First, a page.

Let the Scriptures Speak
To Care and Not to Care
But seek first the kingdom [of God] and his righteousness,
and all these things will be given you besides. (Matt 6:33)
Does Jesus invite his followers to take on the attitude of the "flower children" of the 1960s? It is not hard to hear such a mentality in today's reading from the Sermon on the Mount. But what would it mean to take these words seriously?
Why are you so anxious about clothes? Learn from the way the wild flowers grow. They do not work or spin. But I tell you that not even Solomon in all his splendor was clothed like one of them. If God so clothes the grass of the field which grows today and is thrown into the oven tomorrow, will he not much more provide for you, O you of little faith? (Mt 6:28-30).
A single mother, struggling to raise two children on a less-than-living wage, what is she to make of such talk? The issues of providing sufficient food and clothing for herself and her children are very practical concerns for her, and she knows they are going to demand some work on her part. What possible meaning could this Sunday's Gospel have for her?
The key to understanding this radical teaching on anxiety lies in verse 33: “But seek first the kingdom [of God] and his righteousness, and all these things will be given you besides.” So Jesus is not teaching us to be careless, but to center our care in the right place—on the kingdom of God. And it is important to recognize that "kingdom of God" (or "kingdom of heaven," as it more frequently appears in this Gospel) does not refer primarily to life after death but to living in response to God's reign here and now. The previous portion of the Sermon on the Mount has been all about the righteousness of God's kingdom. The righteousness mentioned in the Beatitudes (which we are to hunger and thirst for, and even suffer for) is the righteousness that must exceed that of the scribes and Pharisees (Mt 5:20). The rest of Matthew 5 spells that out as a way of life entailing forgiveness, nonviolence, and love of enemies. And the Last Judgment scenario of Matthew 25 will illustrate righteous behavior with the examples of feeding the hungry, clothing the naked, and giving drink to the thirsty.
Still, where does all this good thought leave the single mother struggling to feed and clothe her kids? It can help a little by calling her to focus her deepest care on living the life of righteousness spelled out in the whole Gospel. But perhaps the most important element in the Sermon is the aspect most frequently overlooked in the contemporary North Atlantic community—the fact that the Sermon on the Mount is addressed not simply to individuals but to the whole People of God. A community that together seeks first the kingdom of God and his righteousness will see to it that such mothers and their children will have the food, drink and clothing that they need.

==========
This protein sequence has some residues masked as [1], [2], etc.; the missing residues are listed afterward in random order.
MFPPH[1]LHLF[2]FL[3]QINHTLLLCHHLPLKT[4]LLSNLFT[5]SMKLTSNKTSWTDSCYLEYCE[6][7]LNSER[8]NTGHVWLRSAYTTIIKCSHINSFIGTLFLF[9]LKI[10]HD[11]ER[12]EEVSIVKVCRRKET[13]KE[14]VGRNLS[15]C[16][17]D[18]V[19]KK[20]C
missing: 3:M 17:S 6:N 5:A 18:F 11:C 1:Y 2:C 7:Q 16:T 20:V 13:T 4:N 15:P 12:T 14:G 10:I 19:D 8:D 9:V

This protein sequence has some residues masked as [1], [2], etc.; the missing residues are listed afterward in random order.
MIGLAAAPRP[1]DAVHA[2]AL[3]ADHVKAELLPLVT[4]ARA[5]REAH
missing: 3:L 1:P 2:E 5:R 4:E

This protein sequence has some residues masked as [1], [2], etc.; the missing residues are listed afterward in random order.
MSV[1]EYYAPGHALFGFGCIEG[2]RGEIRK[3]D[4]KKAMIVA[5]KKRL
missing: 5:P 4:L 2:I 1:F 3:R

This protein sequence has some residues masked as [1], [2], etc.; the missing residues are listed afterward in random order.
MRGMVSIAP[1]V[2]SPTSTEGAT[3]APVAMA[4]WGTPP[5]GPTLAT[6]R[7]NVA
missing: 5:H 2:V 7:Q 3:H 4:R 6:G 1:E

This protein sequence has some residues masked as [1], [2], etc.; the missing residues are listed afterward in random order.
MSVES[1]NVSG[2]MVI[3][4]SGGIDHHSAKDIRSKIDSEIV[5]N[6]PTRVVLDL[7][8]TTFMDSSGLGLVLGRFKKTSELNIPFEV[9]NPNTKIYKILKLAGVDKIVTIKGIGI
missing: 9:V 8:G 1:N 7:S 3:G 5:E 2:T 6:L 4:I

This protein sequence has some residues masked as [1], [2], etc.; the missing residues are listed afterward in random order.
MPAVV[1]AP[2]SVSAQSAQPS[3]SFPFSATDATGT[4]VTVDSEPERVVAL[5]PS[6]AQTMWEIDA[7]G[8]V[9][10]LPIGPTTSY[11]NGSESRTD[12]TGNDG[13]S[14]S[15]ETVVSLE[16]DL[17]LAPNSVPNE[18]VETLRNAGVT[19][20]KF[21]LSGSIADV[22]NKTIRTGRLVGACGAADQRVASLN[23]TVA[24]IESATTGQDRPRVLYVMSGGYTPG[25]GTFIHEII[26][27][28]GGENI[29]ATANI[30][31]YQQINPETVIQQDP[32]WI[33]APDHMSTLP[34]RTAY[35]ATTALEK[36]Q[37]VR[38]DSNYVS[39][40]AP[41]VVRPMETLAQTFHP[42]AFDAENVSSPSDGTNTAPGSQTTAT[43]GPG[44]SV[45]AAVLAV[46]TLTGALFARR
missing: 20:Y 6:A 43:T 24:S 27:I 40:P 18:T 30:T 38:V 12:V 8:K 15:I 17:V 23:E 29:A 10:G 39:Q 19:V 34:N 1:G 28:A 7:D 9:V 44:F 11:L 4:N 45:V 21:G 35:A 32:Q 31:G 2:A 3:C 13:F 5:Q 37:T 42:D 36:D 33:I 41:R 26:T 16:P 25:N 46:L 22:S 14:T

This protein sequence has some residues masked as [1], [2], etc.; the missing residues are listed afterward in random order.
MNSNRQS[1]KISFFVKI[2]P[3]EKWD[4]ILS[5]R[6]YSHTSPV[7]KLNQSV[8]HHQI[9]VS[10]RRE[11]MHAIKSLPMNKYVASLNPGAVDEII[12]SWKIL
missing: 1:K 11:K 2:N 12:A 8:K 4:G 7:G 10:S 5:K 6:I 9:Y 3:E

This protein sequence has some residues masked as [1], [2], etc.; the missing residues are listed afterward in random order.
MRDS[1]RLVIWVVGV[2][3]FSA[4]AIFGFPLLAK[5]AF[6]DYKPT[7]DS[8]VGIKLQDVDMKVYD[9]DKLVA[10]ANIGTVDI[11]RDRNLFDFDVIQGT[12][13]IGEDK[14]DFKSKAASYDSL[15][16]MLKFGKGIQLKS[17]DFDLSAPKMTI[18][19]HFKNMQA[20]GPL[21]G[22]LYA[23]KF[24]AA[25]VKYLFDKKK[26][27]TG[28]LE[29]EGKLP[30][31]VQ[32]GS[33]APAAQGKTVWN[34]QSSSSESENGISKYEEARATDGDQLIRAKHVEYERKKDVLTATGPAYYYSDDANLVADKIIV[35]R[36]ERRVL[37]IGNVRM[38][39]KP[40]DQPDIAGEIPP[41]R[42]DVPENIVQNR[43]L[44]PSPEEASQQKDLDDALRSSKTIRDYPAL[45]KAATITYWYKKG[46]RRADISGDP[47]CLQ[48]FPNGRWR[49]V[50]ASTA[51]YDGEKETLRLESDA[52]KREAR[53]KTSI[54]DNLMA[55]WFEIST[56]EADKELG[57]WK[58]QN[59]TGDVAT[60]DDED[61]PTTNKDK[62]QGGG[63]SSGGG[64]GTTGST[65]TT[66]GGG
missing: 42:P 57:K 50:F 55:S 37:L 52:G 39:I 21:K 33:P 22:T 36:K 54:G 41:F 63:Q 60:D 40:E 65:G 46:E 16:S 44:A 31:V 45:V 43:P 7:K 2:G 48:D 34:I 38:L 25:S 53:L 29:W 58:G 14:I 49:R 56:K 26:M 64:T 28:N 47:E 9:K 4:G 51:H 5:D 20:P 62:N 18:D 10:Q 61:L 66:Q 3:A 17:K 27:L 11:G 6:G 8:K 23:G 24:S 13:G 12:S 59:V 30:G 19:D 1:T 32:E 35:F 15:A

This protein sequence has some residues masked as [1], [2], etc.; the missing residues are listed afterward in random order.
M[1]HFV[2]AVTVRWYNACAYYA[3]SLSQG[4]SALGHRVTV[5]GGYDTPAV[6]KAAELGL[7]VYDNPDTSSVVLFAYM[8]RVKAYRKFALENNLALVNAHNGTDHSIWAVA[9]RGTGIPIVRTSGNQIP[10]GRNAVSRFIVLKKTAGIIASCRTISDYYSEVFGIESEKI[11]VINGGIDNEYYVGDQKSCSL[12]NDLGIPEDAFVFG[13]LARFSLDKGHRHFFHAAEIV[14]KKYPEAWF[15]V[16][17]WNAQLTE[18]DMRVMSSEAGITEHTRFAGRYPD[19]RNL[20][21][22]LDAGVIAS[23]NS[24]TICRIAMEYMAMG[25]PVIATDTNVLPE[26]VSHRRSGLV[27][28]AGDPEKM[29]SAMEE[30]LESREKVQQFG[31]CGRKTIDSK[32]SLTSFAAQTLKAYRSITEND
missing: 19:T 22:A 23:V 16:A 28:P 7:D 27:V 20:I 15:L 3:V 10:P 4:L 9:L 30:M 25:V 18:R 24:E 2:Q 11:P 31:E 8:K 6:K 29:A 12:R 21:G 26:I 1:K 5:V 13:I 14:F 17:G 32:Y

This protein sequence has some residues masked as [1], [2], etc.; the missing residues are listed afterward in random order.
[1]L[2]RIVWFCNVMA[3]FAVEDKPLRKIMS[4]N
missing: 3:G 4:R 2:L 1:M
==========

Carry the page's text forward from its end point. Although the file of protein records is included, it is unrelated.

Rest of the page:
Notice that this section of the Sermon is headed by the saying, “You cannot serve God and mammon.” The poor are not often caught in the dilemma of trying to serve both God and money. It is those well off who are tempted to move beyond a balanced sufficiency to greater affluence. It is to those of us in that comfortable situation that Jesus' words are most pointedly directed. To those who find themselves caught between God and mammon Jesus says, most pertinently, "Get your priorities straight!" "Seek first the kingdom of God, and his righteousness."
For those who have the means, it is one thing to eat a healthy diet, to get enough exercise, and to dress appropriately. It is something else to be preoccupied with dietary and sartorial fashion in ways that distract one from honoring God and serving the needs of others.
Somewhere, TS Eliot wrote this prayerful line: “Teach us to care and not to care.”* This is a wise paraphrase of today's Gospel. Teach us to care enough about the kingdom so that we can cease to care so much about our own personal stuff. That way, the reign of God will become more evident, when it is embodied in a community meeting the needs of all its members.
Dennis Hamm, SJ
Fr. Hamm is emeritus professor of the New Testament at Creighton University in Omaha. He has published articles in The Catholic Biblical Quarterly, The Journal Of Biblical Literature, Biblica, The Journal for the Study of the New Testament, America, Church; and a number of encyclopedia entries, as well as the book, The Beatitudes in Context (Glazier, 1989), and three other books.
**From Saint Louis University